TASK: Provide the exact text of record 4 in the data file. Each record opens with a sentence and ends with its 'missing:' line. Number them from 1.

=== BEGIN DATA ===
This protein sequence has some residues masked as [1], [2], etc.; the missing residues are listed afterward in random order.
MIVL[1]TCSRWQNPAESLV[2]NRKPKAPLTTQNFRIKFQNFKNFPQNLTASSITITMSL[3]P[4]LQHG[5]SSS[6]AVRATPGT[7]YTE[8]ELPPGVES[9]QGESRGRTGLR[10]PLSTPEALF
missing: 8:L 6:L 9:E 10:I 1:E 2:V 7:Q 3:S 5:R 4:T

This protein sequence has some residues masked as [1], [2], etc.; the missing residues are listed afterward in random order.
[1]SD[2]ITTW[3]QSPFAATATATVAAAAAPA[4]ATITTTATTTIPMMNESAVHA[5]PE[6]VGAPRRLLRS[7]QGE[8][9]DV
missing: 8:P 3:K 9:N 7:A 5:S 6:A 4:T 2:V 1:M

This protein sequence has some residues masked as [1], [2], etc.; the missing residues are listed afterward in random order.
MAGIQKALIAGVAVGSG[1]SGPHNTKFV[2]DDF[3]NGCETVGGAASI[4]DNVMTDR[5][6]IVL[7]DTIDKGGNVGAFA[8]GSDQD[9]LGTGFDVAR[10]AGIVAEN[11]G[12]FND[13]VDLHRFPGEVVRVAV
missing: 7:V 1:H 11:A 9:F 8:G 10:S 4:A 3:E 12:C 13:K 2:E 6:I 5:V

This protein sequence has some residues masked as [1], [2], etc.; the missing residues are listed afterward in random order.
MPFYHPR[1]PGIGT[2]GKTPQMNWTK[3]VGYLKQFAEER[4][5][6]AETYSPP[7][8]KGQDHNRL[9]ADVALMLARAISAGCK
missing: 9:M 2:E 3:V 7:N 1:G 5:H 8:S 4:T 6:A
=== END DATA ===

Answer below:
This protein sequence has some residues masked as [1], [2], etc.; the missing residues are listed afterward in random order.
MPFYHPR[1]PGIGT[2]GKTPQMNWTK[3]VGYLKQFAEER[4][5][6]AETYSPP[7][8]KGQDHNRL[9]ADVALMLARAISAGCK
missing: 9:M 2:E 3:V 7:N 1:G 5:H 8:S 4:T 6:A